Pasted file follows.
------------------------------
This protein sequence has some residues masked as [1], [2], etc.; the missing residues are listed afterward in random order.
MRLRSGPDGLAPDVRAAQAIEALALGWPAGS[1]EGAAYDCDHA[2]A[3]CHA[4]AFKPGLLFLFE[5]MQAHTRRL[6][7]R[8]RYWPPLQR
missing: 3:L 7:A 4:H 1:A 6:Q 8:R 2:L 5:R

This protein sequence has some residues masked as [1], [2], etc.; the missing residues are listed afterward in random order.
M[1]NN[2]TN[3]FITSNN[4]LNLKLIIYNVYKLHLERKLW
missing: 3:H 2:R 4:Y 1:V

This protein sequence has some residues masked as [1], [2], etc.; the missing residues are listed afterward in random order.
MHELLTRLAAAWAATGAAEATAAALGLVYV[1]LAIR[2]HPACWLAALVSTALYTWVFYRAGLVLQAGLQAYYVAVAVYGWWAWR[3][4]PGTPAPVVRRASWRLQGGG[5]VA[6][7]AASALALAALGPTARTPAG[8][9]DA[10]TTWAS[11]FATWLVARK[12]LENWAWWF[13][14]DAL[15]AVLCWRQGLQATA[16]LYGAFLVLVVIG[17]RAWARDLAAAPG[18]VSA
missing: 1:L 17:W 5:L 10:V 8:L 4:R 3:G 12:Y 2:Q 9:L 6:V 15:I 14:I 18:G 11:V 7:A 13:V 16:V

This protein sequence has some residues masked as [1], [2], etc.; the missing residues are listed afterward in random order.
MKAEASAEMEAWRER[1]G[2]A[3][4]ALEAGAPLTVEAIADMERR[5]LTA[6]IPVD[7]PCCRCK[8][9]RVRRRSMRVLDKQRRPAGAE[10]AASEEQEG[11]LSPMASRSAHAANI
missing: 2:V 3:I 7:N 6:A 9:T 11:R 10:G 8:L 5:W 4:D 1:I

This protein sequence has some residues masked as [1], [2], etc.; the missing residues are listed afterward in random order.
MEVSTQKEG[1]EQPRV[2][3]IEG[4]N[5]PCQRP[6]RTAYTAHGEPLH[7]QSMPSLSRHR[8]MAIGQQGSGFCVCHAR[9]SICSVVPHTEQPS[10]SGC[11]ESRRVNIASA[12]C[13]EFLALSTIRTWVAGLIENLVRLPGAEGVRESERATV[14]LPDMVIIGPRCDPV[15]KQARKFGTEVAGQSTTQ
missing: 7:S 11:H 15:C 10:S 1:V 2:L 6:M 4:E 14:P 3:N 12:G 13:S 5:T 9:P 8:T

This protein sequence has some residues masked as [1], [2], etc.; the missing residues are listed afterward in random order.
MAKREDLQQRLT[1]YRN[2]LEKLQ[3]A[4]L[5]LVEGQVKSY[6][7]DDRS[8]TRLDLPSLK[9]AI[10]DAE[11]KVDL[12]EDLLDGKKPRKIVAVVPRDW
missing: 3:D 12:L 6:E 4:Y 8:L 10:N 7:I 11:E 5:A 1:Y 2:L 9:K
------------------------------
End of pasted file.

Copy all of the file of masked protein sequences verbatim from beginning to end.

This protein sequence has some residues masked as [1], [2], etc.; the missing residues are listed afterward in random order.
MRLRSGPDGLAPDVRAAQAIEALALGWPAGS[1]EGAAYDCDHA[2]A[3]CHA[4]AFKPGLLFLFE[5]MQAHTRRL[6][7]R[8]RYWPPLQR
missing: 3:L 7:A 4:H 1:A 6:Q 8:R 2:L 5:R

This protein sequence has some residues masked as [1], [2], etc.; the missing residues are listed afterward in random order.
M[1]NN[2]TN[3]FITSNN[4]LNLKLIIYNVYKLHLERKLW
missing: 3:H 2:R 4:Y 1:V

This protein sequence has some residues masked as [1], [2], etc.; the missing residues are listed afterward in random order.
MHELLTRLAAAWAATGAAEATAAALGLVYV[1]LAIR[2]HPACWLAALVSTALYTWVFYRAGLVLQAGLQAYYVAVAVYGWWAWR[3][4]PGTPAPVVRRASWRLQGGG[5]VA[6][7]AASALALAALGPTARTPAG[8][9]DA[10]TTWAS[11]FATWLVARK[12]LENWAWWF[13][14]DAL[15]AVLCWRQGLQATA[16]LYGAFLVLVVIG[17]RAWARDLAAAPG[18]VSA
missing: 1:L 17:W 5:L 10:V 8:L 4:R 3:G 12:Y 2:Q 9:L 6:V 15:I 14:I 18:G 11:V 7:A 13:V 16:V

This protein sequence has some residues masked as [1], [2], etc.; the missing residues are listed afterward in random order.
MKAEASAEMEAWRER[1]G[2]A[3][4]ALEAGAPLTVEAIADMERR[5]LTA[6]IPVD[7]PCCRCK[8][9]RVRRRSMRVLDKQRRPAGAE[10]AASEEQEG[11]LSPMASRSAHAANI
missing: 2:V 3:I 7:N 6:A 9:T 11:R 10:G 8:L 5:W 4:D 1:I

This protein sequence has some residues masked as [1], [2], etc.; the missing residues are listed afterward in random order.
MEVSTQKEG[1]EQPRV[2][3]IEG[4]N[5]PCQRP[6]RTAYTAHGEPLH[7]QSMPSLSRHR[8]MAIGQQGSGFCVCHAR[9]SICSVVPHTEQPS[10]SGC[11]ESRRVNIASA[12]C[13]EFLALSTIRTWVAGLIENLVRLPGAEGVRESERATV[14]LPDMVIIGPRCDPV[15]KQARKFGTEVAGQSTTQ
missing: 7:S 11:H 15:C 10:S 1:V 2:L 6:M 4:E 14:P 3:N 12:G 13:S 5:T 9:P 8:T

This protein sequence has some residues masked as [1], [2], etc.; the missing residues are listed afterward in random order.
MAKREDLQQRLT[1]YRN[2]LEKLQ[3]A[4]L[5]LVEGQVKSY[6][7]DDRS[8]TRLDLPSLK[9]AI[10]DAE[11]KVDL[12]EDLLDGKKPRKIVAVVPRDW
missing: 3:D 12:L 6:E 4:Y 8:L 10:N 7:I 11:E 5:A 1:Y 2:L 9:K